If all the other bloggers jumped off a bridge, would you do it too?
Each website you might visit has the FAQ section and after consideration I decided to join the crowd. A common set of questions has emerged after six months and today\’s blog holds my answers to those regular queries.
Question 1: How did you get this position?
In the summer of 2008 Ruth Downton decided that she would step down as Lighthouse Keeper. The Scituate Historical Society created an application describing the duties and obligations of the Keeper. Those who were not scared off by the list of 39 dos and don\’ts were asked to write a cover letter explaining what they could bring to the table. 26 couples or individuals were then interviewed. I would like to think it was a combination of my having helped the Society with a number of projects in the past, having a track record as a reliable tenant at the Maritime and Mossing Museum, and having been trained as a history teacher, that vaulted my wife and I toward the job. We were not spooked by what would be asked of us; we looked forward to it.
Question 2: How long do you get to stay?
The Lighthouse Keeper is a tenant at will. Simeon Bates served from 1811 to 1834. George and Ruth Downton from 1986 to 2009. We are hoping we can beat the record.
Question 3: Have there been any big storms yet?
There have been several nights when stones from the ocean side have been thrown into the road, but even with the rainiest June in memory there hasn\’t been one storm in which the grounds or the cars were buffeted. The house whistles a great deal – it is one big tea kettle when the wind is up – but so far it there has not been a \”Get your attention yet\” kind of storm.
Question 4: Do you mind living here with all the people around at all hours?
The traffic here is considerable. Yesterday afternoon at 1:00 there were nearly 200 people either on the beach or on the jetty or just walking around the building. That said we have found ourselves in dozens of very pleasant conversations and in only a few instances that could be described as clumsy. People just don\’t know what is public and what is private here. We educate those that don\’t with a simple question, \”How can I help you?\” As soon as we ask, people start to recognize that they could potentially overstep from the public to the private.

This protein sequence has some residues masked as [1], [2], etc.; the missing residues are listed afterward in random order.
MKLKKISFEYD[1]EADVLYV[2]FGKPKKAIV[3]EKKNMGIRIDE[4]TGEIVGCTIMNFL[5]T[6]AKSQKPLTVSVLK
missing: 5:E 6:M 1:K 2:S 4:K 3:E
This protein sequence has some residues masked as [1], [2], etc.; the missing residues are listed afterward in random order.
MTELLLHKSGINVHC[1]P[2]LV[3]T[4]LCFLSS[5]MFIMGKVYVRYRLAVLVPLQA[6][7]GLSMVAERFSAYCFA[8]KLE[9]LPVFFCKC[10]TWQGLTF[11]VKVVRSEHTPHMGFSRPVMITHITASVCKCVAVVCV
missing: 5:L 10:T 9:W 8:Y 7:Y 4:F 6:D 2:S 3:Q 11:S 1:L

Question 5: How does Haley like being the LightKeeper\’s Daughter?
Haley is a natural born story teller and shares what she knows with our guests and the travellers milling around the site. There is a long roll of names in the kitchen of all the visitors she has had since we moved in and there was a stretch when it seemed the Keeper\’s Cottage had turned into her own private inn. We have had a number of Stay Awakes here. (I never have called them sleepovers.) She is eager to pick up the history, asks terrific questions when she meets someone who has traveled a distance to get here, takes some keen eyed photos for us. I would say it is working out for her just fine.
Question 6: What has been the most surprising thing?
The most surprising thing has been the enthusiasm I have been met with by people parked in cars or passing by on foot. Their affection for the Light is even greater than I guessed and I felt it was quite high at the start. People light up; ask questions like these; offer to help. I hoped we would be well received here but it has been remarkable. If I had to narrow it to particulars I would point out the young man saluting the flag on the first day and the couple that sang the Eddystone Light Keepers song. I never saw either one of those things coming.